The largest contingent of voiceless, lonely women with limited agency in the subcontinent must be its married women. If they’re fortunate enough to be born and reach adulthood, a woman’s parents and society make sure she becomes an adult brainwashed into self-alienation and self-loathing.
I am confident in my sexuality and know what I want from life. I definitely do not want to be joined at the hip with a man to feel fulfilled. But I do know what I want from a man and I can enter a relationship from a point of equality rather than subservience.
Emma Watson spoke to British Vogue about the incredible amounts of stress and anxiety that follows, “…if you have not built a home, if you do not have a husband, if you do not have a baby, and you are turning 30, and you’re not in some incredibly secure, stable place in your career, or you’re still figuring things out…”
Marriage also feels complicated when one approaches it through the lens of feminism. Marriage throws in two people and often their families into a system designed to perpetuate patriarchy, subjugate women, and bind men and women (in heteronormative marriage) into strict roles in the marriage.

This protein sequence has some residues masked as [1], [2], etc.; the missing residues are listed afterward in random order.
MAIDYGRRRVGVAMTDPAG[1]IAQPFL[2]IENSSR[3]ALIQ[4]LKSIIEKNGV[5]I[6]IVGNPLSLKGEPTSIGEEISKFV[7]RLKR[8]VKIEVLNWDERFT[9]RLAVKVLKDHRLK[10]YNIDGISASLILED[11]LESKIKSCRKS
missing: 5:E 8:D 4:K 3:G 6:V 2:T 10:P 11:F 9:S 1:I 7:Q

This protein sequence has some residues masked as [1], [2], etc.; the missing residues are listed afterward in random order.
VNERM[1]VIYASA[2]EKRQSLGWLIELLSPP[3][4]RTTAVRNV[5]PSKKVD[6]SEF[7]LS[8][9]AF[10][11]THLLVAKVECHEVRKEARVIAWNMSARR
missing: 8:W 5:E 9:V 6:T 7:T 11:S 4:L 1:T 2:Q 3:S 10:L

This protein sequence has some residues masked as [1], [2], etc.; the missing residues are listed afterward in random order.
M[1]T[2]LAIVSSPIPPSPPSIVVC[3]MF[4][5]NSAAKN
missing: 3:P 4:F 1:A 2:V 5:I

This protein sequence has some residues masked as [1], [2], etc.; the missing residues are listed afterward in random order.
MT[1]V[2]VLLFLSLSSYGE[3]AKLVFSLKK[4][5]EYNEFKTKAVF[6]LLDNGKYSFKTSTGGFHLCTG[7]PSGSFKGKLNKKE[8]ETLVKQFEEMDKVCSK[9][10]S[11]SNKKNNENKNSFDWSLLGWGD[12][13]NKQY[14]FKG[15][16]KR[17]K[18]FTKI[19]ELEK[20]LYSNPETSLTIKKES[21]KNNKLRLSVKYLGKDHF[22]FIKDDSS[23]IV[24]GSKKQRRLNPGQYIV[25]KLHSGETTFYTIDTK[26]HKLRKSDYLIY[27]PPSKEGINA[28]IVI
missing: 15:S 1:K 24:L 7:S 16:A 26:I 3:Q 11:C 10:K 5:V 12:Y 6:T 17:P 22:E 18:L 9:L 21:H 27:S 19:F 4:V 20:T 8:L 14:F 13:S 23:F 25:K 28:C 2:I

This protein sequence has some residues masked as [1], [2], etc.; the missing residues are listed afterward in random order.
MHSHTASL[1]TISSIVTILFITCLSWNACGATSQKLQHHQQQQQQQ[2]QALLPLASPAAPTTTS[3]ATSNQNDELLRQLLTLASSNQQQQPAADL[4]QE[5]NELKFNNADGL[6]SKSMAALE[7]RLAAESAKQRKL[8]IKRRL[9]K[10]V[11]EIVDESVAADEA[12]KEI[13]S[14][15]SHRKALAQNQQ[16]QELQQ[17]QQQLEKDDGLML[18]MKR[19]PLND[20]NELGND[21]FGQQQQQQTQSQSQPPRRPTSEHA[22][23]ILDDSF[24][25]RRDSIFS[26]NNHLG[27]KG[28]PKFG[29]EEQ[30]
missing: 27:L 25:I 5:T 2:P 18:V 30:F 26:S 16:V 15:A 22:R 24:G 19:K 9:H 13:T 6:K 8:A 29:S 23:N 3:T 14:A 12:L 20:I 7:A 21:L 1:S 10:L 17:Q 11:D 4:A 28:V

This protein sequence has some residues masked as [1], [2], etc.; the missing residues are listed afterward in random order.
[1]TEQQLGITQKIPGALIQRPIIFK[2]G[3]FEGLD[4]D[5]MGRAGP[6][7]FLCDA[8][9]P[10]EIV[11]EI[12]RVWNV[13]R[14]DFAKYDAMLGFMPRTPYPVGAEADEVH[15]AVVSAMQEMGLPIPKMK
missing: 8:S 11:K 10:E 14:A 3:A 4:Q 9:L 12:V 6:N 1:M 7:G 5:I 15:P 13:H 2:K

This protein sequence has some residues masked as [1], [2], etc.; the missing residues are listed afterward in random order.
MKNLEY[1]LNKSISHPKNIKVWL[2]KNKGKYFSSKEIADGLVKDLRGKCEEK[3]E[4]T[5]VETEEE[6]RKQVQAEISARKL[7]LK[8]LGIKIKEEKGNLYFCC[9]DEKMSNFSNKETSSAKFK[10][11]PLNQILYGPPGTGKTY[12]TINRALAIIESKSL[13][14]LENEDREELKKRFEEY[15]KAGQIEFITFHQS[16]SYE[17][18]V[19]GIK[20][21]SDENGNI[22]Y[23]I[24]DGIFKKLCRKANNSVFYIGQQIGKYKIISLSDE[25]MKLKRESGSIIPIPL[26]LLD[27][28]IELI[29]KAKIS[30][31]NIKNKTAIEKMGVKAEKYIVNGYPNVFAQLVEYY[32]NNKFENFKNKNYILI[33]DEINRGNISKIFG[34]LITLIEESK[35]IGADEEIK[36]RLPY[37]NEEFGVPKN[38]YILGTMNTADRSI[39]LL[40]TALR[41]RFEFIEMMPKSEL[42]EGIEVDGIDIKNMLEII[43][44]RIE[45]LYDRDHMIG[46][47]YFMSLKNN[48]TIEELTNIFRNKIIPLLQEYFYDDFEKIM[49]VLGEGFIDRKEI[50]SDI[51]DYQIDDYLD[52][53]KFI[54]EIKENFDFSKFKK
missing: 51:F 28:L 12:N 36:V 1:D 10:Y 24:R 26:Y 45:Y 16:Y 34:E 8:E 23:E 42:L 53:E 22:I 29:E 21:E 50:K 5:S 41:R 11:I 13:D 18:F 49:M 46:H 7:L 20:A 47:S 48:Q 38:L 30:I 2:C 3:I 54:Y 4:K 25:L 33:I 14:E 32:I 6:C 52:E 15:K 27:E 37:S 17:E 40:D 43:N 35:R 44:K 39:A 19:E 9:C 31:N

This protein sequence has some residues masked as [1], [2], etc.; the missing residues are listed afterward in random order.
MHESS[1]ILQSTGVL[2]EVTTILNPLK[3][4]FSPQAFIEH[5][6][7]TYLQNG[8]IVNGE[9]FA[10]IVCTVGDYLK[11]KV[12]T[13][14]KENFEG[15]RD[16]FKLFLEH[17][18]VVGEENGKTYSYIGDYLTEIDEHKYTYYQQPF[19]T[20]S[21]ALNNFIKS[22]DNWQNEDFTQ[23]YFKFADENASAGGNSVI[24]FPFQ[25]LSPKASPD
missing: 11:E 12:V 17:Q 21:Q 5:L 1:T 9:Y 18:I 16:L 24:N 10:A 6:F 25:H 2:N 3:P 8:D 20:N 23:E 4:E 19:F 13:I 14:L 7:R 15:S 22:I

The women taught me how to navigate the city, as I learnt about the different ways the body is marked in public (and in private too). I often tried to discern when ‘bold’ became ‘reckless’, and what the underlying politics of this rhetoric shift might be. How arguments were stacked up pre-emptively determining who was deserving of protection and whose transgressions left them out in the cold.
Alankrita Singh brings us a sparse and evocative series of photographs of women out in the world, by themselves. With a quiet defiance, it depicts women interacting with the world, at leisure, resisting the socio-cultural negativity they face when not under the care of men.